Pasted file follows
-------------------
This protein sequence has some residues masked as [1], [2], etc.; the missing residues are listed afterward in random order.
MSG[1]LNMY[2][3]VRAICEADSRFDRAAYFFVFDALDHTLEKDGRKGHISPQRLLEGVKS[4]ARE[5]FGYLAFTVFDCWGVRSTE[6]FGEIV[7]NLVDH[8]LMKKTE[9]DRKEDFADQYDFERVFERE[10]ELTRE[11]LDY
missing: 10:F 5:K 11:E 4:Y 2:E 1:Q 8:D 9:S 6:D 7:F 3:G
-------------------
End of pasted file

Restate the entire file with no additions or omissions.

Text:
This protein sequence has some residues masked as [1], [2], etc.; the missing residues are listed afterward in random order.
MSG[1]LNMY[2][3]VRAICEADSRFDRAAYFFVFDALDHTLEKDGRKGHISPQRLLEGVKS[4]ARE[5]FGYLAFTVFDCWGVRSTE[6]FGEIV[7]NLVDH[8]LMKKTE[9]DRKEDFADQYDFERVFERE[10]ELTRE[11]LDY
missing: 10:F 5:K 11:E 4:Y 2:E 1:Q 8:D 9:S 6:D 7:F 3:G